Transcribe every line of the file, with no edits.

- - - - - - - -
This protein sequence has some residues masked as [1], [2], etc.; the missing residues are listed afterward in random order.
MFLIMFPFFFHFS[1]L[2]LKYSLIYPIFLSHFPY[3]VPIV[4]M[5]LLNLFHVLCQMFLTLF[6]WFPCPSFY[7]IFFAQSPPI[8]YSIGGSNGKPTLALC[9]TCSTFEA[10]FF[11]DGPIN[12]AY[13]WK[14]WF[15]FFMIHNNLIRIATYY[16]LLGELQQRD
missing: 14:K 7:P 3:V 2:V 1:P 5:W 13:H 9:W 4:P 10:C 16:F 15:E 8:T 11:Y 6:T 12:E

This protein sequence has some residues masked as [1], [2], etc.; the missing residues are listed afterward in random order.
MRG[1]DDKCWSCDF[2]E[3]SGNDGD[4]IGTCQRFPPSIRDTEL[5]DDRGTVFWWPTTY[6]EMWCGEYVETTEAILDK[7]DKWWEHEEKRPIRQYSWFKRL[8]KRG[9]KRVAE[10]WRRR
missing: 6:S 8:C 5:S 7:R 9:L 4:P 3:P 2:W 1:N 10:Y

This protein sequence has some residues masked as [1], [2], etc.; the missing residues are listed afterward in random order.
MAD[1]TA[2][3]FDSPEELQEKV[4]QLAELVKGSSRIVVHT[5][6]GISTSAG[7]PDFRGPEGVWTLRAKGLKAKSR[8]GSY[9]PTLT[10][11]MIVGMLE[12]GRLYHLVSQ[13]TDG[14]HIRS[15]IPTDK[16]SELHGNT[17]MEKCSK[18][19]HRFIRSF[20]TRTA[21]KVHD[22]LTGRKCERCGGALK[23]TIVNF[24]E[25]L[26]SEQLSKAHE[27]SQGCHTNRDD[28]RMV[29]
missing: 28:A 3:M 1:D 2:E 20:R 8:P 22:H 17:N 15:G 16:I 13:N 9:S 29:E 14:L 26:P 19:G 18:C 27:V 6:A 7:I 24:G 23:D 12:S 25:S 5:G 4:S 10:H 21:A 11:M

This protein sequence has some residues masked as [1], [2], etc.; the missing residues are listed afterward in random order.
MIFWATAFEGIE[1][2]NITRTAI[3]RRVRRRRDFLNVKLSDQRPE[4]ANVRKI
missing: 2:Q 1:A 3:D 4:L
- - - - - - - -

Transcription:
This protein sequence has some residues masked as [1], [2], etc.; the missing residues are listed afterward in random order.
MFLIMFPFFFHFS[1]L[2]LKYSLIYPIFLSHFPY[3]VPIV[4]M[5]LLNLFHVLCQMFLTLF[6]WFPCPSFY[7]IFFAQSPPI[8]YSIGGSNGKPTLALC[9]TCSTFEA[10]FF[11]DGPIN[12]AY[13]WK[14]WF[15]FFMIHNNLIRIATYY[16]LLGELQQRD
missing: 14:K 7:P 3:V 2:V 1:P 5:W 13:H 9:W 4:P 10:C 16:F 15:E 8:T 11:Y 6:T 12:E

This protein sequence has some residues masked as [1], [2], etc.; the missing residues are listed afterward in random order.
MRG[1]DDKCWSCDF[2]E[3]SGNDGD[4]IGTCQRFPPSIRDTEL[5]DDRGTVFWWPTTY[6]EMWCGEYVETTEAILDK[7]DKWWEHEEKRPIRQYSWFKRL[8]KRG[9]KRVAE[10]WRRR
missing: 6:S 8:C 5:S 7:R 9:L 4:P 3:P 2:W 1:N 10:Y

This protein sequence has some residues masked as [1], [2], etc.; the missing residues are listed afterward in random order.
MAD[1]TA[2][3]FDSPEELQEKV[4]QLAELVKGSSRIVVHT[5][6]GISTSAG[7]PDFRGPEGVWTLRAKGLKAKSR[8]GSY[9]PTLT[10][11]MIVGMLE[12]GRLYHLVSQ[13]TDG[14]HIRS[15]IPTDK[16]SELHGNT[17]MEKCSK[18][19]HRFIRSF[20]TRTA[21]KVHD[22]LTGRKCERCGGALK[23]TIVNF[24]E[25]L[26]SEQLSKAHE[27]SQGCHTNRDD[28]RMV[29]
missing: 28:A 3:M 1:D 2:E 20:R 8:P 22:H 17:N 15:G 16:I 13:N 9:S 29:E 14:L 26:P 19:G 18:C 27:V 6:A 7:I 24:G 23:D 12:S 25:S 5:G 4:S 10:H 21:A 11:M

This protein sequence has some residues masked as [1], [2], etc.; the missing residues are listed afterward in random order.
MIFWATAFEGIE[1][2]NITRTAI[3]RRVRRRRDFLNVKLSDQRPE[4]ANVRKI
missing: 2:Q 1:A 3:D 4:L